This method is combinatorial, rather than the more usual algebraic methods. It's based on an exercise from Herstein's book Abstract Algebra.

We note that in any field, the equation

xm = 1
has at most m roots. Thus, it suffices to prove the following.

Lemma: Let G be a finite group with n elements, in which for every m (which necessarily divides n) there are at most m solutions for the equation xm = 1. Then G is a cyclic group.

Proof: Denote by am the number of elements of G of order m. Then am is 0 if m does not divide n. If am is non-zero, then there exists some element gG of order m. But then the m powers of g are all solutions of xm = 1, therefore by the conditions on G these are all of the solutions. Now, g generates a cyclic group of order m, and this group has φ(m) generators (where φ(m) is Euler's totient function, the number of numbers in 1,...,m coprime with m). Thus, if am is non-zero, then it is precisely φ(m).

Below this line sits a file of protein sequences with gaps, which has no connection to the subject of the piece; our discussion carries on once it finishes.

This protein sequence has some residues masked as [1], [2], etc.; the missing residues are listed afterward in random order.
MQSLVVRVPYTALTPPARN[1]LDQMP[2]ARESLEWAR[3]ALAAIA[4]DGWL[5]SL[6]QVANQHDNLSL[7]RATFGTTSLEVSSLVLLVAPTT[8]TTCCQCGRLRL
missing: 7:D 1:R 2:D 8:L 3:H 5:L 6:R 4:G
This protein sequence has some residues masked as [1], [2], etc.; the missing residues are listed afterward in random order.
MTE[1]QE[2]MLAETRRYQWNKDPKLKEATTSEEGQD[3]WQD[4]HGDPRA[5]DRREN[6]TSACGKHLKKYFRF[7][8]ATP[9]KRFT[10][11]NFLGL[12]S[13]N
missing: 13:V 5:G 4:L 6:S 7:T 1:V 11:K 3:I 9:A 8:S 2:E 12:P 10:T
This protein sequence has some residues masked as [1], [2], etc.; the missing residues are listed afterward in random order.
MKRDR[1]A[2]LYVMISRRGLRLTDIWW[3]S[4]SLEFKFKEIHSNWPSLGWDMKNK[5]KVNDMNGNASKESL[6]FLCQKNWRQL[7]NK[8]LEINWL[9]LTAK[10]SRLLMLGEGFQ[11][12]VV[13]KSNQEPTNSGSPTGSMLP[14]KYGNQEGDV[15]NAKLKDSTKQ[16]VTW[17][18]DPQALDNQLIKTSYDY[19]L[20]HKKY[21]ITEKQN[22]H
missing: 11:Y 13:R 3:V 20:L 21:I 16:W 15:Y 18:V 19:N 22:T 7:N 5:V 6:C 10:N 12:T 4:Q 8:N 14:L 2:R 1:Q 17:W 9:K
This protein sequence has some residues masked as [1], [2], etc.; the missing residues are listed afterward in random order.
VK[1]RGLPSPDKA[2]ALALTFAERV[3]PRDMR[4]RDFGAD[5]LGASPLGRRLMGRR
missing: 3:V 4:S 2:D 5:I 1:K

We've just shown that am=0 if m doesn't divide n, and that if it does divide, then it is either 0 or φ(m). But

m|n φ(m) = n.
(the sum of phi(m) over all factors m of n is precisely n (to see this, just consider orders of elements in the cyclic group!)). On the other hand, the sum of all am's is also n: every element has an order. The only way this can be is if am=φ(m) for every m which divides n. In particular, an = φ(n) > 0, so G contains elements of order n, and is a cyclic group.

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